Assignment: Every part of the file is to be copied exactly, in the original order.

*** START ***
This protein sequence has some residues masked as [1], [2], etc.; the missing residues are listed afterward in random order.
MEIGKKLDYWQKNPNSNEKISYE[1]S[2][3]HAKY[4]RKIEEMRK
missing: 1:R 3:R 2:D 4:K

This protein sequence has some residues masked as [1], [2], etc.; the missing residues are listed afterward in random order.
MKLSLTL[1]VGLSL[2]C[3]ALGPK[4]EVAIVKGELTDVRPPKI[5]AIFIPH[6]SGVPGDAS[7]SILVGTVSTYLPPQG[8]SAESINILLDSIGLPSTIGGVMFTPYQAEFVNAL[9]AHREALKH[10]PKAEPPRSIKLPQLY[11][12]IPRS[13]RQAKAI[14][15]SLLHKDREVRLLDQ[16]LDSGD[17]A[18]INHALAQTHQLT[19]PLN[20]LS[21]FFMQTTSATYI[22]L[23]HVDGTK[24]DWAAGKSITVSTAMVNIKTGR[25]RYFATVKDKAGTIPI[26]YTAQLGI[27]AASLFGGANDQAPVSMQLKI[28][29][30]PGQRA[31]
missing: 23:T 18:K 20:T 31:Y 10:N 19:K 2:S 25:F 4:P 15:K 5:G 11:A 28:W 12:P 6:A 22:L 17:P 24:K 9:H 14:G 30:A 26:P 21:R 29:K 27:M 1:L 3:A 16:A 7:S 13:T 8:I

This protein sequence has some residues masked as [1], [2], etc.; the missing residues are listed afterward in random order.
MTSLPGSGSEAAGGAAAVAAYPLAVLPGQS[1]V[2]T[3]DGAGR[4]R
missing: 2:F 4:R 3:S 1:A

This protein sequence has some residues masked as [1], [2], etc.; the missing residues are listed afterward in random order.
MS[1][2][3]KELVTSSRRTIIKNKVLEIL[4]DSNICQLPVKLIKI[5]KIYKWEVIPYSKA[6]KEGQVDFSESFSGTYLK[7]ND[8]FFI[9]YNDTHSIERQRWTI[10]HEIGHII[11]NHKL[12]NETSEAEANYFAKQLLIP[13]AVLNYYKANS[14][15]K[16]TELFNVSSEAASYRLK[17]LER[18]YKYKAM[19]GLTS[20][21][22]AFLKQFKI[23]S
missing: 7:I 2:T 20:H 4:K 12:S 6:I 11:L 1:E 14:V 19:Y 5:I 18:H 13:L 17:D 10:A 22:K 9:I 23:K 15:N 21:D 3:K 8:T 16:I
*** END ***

This protein sequence has some residues masked as [1], [2], etc.; the missing residues are listed afterward in random order.
MEIGKKLDYWQKNPNSNEKISYE[1]S[2][3]HAKY[4]RKIEEMRK
missing: 1:R 3:R 2:D 4:K

This protein sequence has some residues masked as [1], [2], etc.; the missing residues are listed afterward in random order.
MKLSLTL[1]VGLSL[2]C[3]ALGPK[4]EVAIVKGELTDVRPPKI[5]AIFIPH[6]SGVPGDAS[7]SILVGTVSTYLPPQG[8]SAESINILLDSIGLPSTIGGVMFTPYQAEFVNAL[9]AHREALKH[10]PKAEPPRSIKLPQLY[11][12]IPRS[13]RQAKAI[14][15]SLLHKDREVRLLDQ[16]LDSGD[17]A[18]INHALAQTHQLT[19]PLN[20]LS[21]FFMQTTSATYI[22]L[23]HVDGTK[24]DWAAGKSITVSTAMVNIKTGR[25]RYFATVKDKAGTIPI[26]YTAQLGI[27]AASLFGGANDQAPVSMQLKI[28][29][30]PGQRA[31]
missing: 23:T 18:K 20:T 31:Y 10:N 19:K 2:S 25:F 4:P 15:K 5:G 11:A 28:W 12:P 6:A 22:L 17:P 24:K 9:H 14:G 30:A 26:P 21:R 29:K 27:M 1:L 3:A 16:A 7:S 13:T 8:I

This protein sequence has some residues masked as [1], [2], etc.; the missing residues are listed afterward in random order.
MTSLPGSGSEAAGGAAAVAAYPLAVLPGQS[1]V[2]T[3]DGAGR[4]R
missing: 2:F 4:R 3:S 1:A

This protein sequence has some residues masked as [1], [2], etc.; the missing residues are listed afterward in random order.
MS[1][2][3]KELVTSSRRTIIKNKVLEIL[4]DSNICQLPVKLIKI[5]KIYKWEVIPYSKA[6]KEGQVDFSESFSGTYLK[7]ND[8]FFI[9]YNDTHSIERQRWTI[10]HEIGHII[11]NHKL[12]NETSEAEANYFAKQLLIP[13]AVLNYYKANS[14][15]K[16]TELFNVSSEAASYRLK[17]LER[18]YKYKAM[19]GLTS[20][21][22]AFLKQFKI[23]S
missing: 7:I 2:T 20:H 4:K 12:S 6:I 11:L 1:E 14:V 19:Y 5:I 18:H 13:L 17:D 10:A 22:K 9:I 23:K 15:N 21:D 3:K 8:T 16:I